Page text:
Ulfilas, the goth apostle

Ulfilas was a bishop (also known as Wulfila) who translated the Bible from Greek into the language of the Gothic barbarian tribes and preached the Gospel to those tribes in the early 300s. Craig Gilman of Birmingham, UK, chose to name his Second Life avatar after the bishop, because of his nominally similar mission: bringing the Gospel to the goths of today even as he dismantles some of the misconceptions about the black-clad participants in this oft-misunderstood subculture*.

The BBC has spotlighted Gilman’s work in Second Life, where he’s made an effort to incorporate a fresh vision for liturgy and worship. Something worth noting for Second Life skeptics: His Second Life ministry is clearly a way of reaching out to people who might not otherwise go to church.

The Ulfilas service at St Hilda’s is informal in style. Out go regimented pews and in come cushions scattered in a circle and a gothic approach to worship. Craig explains that it’s partly why people are part of a subculture – they don’t want to conform to the mainstream way of thinking. Singing hymns is difficult to achieve in the online world, so contemporary goth songs are played into the church, gothic liturgy is read and prayers are used from the Goth Eucharist service.

“We concentrated on people who are hurting, depressed, or might self harm, because you get a lot of that in the goth and emo cultures. The prayers reflect that. Candle prayers we call them, where we light candles for a certain group of people, people who are depressed, suffering abuse, or are terminally ill.

“We intersperse that with some reflective music, give time for people to be quiet and pray. I use my voice with the computer microphone and speak live into the service and copy things onto notecards to give people the wording, so they can print it off after the service.”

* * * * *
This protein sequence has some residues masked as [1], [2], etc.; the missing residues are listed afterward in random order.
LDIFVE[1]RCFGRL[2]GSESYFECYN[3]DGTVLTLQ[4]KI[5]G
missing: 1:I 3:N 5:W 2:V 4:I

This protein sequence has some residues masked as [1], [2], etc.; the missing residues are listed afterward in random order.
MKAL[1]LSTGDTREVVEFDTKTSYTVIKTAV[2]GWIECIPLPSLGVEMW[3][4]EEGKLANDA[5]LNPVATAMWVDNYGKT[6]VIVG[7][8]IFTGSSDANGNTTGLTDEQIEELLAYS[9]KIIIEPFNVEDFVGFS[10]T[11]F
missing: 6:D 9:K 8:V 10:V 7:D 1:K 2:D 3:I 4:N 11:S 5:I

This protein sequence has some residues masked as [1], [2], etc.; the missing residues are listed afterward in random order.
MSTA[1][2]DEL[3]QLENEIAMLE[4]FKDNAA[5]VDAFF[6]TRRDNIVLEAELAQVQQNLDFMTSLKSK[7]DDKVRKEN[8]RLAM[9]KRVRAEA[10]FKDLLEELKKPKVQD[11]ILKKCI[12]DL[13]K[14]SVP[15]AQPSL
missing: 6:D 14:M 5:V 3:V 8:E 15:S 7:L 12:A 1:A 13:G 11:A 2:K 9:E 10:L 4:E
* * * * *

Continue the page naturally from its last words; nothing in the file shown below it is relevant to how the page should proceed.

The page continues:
Craig’s vision for the Christian goth church in Second life is to give it a community feel. He explains how many of the churches in Second Life emulate real churches: “I didn’t want to make it a traditional church. You don’t have to sit inside your own head in Second Life, you can pan your camera around and look from all angles, so there’s no need to have a replication of a real world church. In a virtual world you can reinvent it, so we tried to reinvent it with a gothic need.”

Visitors to the church can enjoy the impressive gothic aesthetics, contemplate in the church yard, and even socialise in the ‘Cathedral Club’, a nightclub element of the church where goth music is pumped out. “We look at ways we can show the love of God through the way that we are,” says Craig.

You can read the whole thing here.

*Editor’s note: I got my start as a journalist writing about goth music for the Philadelphia City Paper around the time of the Columbine massacre and have my own goth tendencies, so I’ve seen a lot of that misunderstanding firsthand. -HTM)

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